It used to be that we didn’t expect much passing from a street race but that’s changed since the introduction of the DW12. That was never more evident than yesterday in Sao Paulo when an absolutely epic IndyCar race ended with a pass for the win on the final turn of the last lap to give the Mayor of Hinchtown, James Hinchcliffe, his second win of the season.
For the second straight year, the race was dry but that definitely didn’t mean that the race was uneventful.
The race started with Ryan Hunter-Reay on the pole and he did stay up front for a little bit. Teammate EJ Viso started alongside on the front row but didn’t last too long. He was quickly picked off and fell pack in the order. The hardest charger was Tony Kanaan who started 4th but was able to take the lead from RHR after the first restart.
Kanaan led the race twice and the Brazilian crowd roared with approval to drown out the sound of the engines. However, Kanaan’s race would end badly as he ran out of fuel which dropped him to a 21st place finish.
When Kanaan wasn’t out front on pace (rather than pit strategy), it was Hunter-Reay. He was able to keep near the front despite being on a two-stop strategy rather than the more common three-stop strategy. Having to save fuel allowed Takuma Sato to climb to the front.
It looked like Sato’s extra stop would take him out of contention for the win but after numerous cautions and everyone made their final stops, Sato was back on point. Surprisingly, it wasn’t Hunter-Reay who would challenge him but Josef Newgarden. The younger American driver was all over the back of Sato for the final ten laps but fell back of contention after he was strongly defended (a block in all but official ruling) by Sato.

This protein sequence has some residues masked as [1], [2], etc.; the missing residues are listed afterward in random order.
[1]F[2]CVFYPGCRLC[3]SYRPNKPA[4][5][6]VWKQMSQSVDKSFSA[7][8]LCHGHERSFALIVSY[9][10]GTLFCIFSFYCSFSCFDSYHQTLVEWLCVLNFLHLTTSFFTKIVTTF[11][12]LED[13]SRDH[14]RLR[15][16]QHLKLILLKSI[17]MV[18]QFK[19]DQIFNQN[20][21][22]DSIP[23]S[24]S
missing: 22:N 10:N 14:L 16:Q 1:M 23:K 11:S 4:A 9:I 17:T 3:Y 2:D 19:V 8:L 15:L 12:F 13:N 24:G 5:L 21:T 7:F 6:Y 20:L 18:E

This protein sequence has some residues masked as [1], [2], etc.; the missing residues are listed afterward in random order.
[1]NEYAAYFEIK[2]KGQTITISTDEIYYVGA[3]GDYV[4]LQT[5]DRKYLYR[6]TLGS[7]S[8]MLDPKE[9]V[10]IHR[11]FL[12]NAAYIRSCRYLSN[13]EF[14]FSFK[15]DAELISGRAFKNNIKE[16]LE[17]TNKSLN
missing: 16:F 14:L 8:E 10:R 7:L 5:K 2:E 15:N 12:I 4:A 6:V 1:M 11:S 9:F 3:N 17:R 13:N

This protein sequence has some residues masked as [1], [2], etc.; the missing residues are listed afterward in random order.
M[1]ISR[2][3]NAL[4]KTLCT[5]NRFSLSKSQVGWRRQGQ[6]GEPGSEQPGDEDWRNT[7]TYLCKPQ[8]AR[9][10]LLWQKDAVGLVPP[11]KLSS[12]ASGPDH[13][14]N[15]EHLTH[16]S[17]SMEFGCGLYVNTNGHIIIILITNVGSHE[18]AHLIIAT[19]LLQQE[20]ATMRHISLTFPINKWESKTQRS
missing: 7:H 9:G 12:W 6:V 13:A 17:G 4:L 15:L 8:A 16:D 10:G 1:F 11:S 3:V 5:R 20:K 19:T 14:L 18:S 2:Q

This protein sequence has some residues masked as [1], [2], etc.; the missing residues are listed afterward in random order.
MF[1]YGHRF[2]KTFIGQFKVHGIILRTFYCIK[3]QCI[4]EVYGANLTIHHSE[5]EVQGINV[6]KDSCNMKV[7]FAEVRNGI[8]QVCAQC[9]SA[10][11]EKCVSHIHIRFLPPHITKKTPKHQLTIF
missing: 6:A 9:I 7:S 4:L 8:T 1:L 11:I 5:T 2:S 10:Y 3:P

This allowed James Hinchfliffe to enter the picture. Hinch slowly caught the lead pair and was able to erase the gap by saving his final five pushes-to-pass for the final five laps. With four to go, he powered by Newgarden.
With his sights set on Sato, Hinch made a move into the final hairpin with two to go but was strongly warded off by Sato in a move that could have easily been called a block. On the final lap in the final turn, Hinch pulled a crossover move as he started outside and finished the turn on the inside to slip by Sato and outdragged him to the checkered flag and a fantastic win.
The win was Hinchcliffe’s second of the season and second of his career. That means he has doubled Danica’s career wins total, though he already had more wins than Danica did for GoDaddy. Sato almost went back-to-back but had to settle for second. Marco Andretti finished 3rd to claim his second podium of the season after taking Newgarden with two to go. Newgarden’s final turn move on Andretti allowed Oriol Servia to slip by into 4th in DRR’s second-to-last race. Newgarden brought it home in a career-best 5th after starting dead last.
E.J. Viso had an up and down day but managed to finish 6th. Dario Franchitti looked like he was going to be a contender but circumstances dropped him back to 7th. Simona de Silvestro scored her third-straight top ten on a street course in 8th. Speaking of three-straight, Simon Pagenaud scored his third-straight top ten by crossing the line 9th. Charlie Kimball rounded out the top ten in 10th.
As I think I’ve noted on my Twitter account the last few years, IndyCar really has to spring for the NBC Sports Network production crew to actually go to Brazil to put this race together. The local director and camera people just aren’t of the same caliber as the regular crew.